Monday, March 20, 2006


It was the talk of New York. The elevator operators, the cab drivers, the doormen, as soon as they saw you with a mask or headdress, they said, “Going to Truman’s ball, huh?” New York had that funny small-town feel to it; they were all excited that you were going to the ball. That part was fun. It was like the Super Bowl.
Herb Caen, on Truman Capote’s black-and-white ball, New York, 1966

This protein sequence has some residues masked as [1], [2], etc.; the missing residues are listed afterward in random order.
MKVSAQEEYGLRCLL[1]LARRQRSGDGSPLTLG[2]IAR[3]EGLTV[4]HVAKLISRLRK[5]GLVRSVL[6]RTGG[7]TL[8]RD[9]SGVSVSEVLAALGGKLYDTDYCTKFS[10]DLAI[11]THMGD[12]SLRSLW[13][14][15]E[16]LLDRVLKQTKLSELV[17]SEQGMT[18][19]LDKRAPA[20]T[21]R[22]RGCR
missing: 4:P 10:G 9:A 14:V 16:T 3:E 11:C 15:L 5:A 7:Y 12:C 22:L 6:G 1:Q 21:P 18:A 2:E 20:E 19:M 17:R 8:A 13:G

A page of reminiscences about Caopte’s black-and-white ball. There were 540 guests accommodated in the ballroom of the Plaza Hotel. $13,000 was paid by Capote, who at the time could probably easily absorb the cost of 400 bottles of vintage Taittinger. Celebrities and lesser-known writers moved through the grand rooms; later the usual arguments rose and fell in ragged waves, with Caopte, by all accounts, bobbing delightedly in the centre of it all.

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